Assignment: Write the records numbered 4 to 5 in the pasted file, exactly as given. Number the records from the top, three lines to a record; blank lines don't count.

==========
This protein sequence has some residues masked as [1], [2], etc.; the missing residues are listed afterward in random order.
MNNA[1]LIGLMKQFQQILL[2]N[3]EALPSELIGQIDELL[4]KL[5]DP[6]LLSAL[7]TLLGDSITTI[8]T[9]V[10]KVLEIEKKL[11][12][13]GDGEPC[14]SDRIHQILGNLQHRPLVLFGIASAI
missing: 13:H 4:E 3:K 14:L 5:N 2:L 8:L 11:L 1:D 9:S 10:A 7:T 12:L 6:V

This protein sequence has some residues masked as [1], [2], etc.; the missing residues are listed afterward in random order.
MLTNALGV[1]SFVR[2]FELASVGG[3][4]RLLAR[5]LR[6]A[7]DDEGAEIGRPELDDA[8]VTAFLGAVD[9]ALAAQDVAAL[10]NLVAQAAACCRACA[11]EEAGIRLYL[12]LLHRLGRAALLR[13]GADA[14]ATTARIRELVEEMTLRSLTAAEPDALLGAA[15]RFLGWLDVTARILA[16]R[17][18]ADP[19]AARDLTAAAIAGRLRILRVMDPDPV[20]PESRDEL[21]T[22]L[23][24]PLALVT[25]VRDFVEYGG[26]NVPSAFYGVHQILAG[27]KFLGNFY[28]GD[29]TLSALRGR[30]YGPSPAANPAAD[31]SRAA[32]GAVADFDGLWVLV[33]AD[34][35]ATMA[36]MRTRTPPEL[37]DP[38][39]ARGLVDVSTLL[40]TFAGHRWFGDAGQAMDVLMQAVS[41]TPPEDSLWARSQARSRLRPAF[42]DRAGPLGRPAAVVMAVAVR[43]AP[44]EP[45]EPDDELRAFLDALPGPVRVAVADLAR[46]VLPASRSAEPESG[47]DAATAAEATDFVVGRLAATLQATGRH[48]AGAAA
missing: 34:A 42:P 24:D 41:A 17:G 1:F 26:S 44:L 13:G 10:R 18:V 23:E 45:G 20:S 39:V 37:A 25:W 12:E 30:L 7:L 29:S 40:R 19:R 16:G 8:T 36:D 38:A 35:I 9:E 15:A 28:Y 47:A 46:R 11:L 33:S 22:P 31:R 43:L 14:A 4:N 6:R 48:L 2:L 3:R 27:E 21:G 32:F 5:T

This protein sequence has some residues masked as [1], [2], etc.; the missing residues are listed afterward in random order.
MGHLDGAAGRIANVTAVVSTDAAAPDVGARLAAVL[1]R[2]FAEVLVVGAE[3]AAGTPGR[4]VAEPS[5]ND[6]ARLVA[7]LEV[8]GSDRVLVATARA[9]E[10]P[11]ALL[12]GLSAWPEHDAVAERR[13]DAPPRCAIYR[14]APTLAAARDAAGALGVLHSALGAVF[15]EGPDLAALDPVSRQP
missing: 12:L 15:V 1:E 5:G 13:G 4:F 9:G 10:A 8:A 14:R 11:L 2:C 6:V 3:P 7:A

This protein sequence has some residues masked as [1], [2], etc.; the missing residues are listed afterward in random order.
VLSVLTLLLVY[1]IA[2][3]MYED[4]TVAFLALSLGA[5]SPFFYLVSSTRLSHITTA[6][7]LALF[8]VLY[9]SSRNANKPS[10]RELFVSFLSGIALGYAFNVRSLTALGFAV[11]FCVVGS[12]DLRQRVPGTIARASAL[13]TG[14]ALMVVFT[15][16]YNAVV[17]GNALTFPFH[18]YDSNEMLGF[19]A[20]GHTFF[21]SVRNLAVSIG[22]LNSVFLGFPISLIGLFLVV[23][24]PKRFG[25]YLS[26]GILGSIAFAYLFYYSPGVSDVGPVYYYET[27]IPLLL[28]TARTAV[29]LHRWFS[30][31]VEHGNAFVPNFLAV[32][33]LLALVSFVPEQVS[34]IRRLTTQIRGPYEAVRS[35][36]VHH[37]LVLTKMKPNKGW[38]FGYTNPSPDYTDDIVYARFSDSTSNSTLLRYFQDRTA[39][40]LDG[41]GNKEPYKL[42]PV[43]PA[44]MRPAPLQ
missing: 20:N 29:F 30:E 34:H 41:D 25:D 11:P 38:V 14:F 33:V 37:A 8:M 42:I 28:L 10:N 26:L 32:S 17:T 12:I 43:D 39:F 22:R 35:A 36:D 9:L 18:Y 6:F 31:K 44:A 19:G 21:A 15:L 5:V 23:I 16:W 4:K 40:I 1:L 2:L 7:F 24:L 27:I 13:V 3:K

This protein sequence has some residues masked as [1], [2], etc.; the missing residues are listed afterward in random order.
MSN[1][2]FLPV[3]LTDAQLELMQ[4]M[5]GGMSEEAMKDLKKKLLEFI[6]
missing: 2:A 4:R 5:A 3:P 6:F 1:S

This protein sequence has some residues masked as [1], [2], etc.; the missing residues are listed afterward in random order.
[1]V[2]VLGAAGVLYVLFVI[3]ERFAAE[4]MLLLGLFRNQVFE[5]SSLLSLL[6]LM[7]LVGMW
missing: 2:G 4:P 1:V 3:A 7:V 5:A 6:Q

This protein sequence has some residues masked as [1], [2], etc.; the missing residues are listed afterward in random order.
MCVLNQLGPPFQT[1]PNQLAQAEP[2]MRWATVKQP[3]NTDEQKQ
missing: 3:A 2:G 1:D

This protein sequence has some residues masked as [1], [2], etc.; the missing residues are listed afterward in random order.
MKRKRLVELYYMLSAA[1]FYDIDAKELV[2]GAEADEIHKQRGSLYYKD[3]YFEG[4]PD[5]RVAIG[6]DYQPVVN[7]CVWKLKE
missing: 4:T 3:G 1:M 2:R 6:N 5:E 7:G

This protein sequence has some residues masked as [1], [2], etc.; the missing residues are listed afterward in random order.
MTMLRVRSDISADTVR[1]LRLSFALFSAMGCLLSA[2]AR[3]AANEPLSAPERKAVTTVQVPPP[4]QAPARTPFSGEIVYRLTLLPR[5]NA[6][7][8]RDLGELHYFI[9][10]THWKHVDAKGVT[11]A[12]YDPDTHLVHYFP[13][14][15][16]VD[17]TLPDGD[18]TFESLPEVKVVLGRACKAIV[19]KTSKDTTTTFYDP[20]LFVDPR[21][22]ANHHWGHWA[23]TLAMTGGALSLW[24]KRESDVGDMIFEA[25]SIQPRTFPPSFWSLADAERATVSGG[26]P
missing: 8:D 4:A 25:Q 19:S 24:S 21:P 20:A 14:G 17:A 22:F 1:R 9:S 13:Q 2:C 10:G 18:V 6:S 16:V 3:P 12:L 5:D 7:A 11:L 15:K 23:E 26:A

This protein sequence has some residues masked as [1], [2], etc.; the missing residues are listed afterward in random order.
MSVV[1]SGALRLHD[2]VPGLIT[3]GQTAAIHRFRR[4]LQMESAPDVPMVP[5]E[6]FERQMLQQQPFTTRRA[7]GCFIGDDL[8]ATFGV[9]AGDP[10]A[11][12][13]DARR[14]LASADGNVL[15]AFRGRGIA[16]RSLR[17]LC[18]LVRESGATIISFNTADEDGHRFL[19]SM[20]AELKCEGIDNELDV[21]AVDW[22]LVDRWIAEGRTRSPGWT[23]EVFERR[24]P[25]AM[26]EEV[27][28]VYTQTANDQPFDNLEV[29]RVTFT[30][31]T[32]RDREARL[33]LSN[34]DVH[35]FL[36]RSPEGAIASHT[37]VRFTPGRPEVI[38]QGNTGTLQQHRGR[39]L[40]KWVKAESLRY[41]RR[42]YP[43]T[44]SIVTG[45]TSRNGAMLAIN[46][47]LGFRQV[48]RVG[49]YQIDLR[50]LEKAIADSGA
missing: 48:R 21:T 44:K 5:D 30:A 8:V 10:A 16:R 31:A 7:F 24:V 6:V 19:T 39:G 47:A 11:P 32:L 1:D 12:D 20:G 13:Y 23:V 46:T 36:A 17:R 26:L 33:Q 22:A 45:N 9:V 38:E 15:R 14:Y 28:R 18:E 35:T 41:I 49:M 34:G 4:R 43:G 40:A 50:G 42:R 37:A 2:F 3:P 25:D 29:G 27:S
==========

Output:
This protein sequence has some residues masked as [1], [2], etc.; the missing residues are listed afterward in random order.
VLSVLTLLLVY[1]IA[2][3]MYED[4]TVAFLALSLGA[5]SPFFYLVSSTRLSHITTA[6][7]LALF[8]VLY[9]SSRNANKPS[10]RELFVSFLSGIALGYAFNVRSLTALGFAV[11]FCVVGS[12]DLRQRVPGTIARASAL[13]TG[14]ALMVVFT[15][16]YNAVV[17]GNALTFPFH[18]YDSNEMLGF[19]A[20]GHTFF[21]SVRNLAVSIG[22]LNSVFLGFPISLIGLFLVV[23][24]PKRFG[25]YLS[26]GILGSIAFAYLFYYSPGVSDVGPVYYYET[27]IPLLL[28]TARTAV[29]LHRWFS[30][31]VEHGNAFVPNFLAV[32][33]LLALVSFVPEQVS[34]IRRLTTQIRGPYEAVRS[35][36]VHH[37]LVLTKMKPNKGW[38]FGYTNPSPDYTDDIVYARFSDSTSNSTLLRYFQDRTA[39][40]LDG[41]GNKEPYKL[42]PV[43]PA[44]MRPAPLQ
missing: 20:N 29:F 30:E 34:H 41:D 25:D 11:P 38:V 14:F 33:V 37:A 8:M 42:I 28:L 10:N 26:L 32:S 17:T 12:I 43:D 39:F 22:R 35:A 36:D 9:L 18:Y 6:F 31:K 44:A 19:G 21:A 15:L 5:V 23:I 16:W 4:K 40:I 1:L 2:L 7:F 24:L 27:I 13:V 3:K

This protein sequence has some residues masked as [1], [2], etc.; the missing residues are listed afterward in random order.
MSN[1][2]FLPV[3]LTDAQLELMQ[4]M[5]GGMSEEAMKDLKKKLLEFI[6]
missing: 2:A 4:R 5:A 3:P 6:F 1:S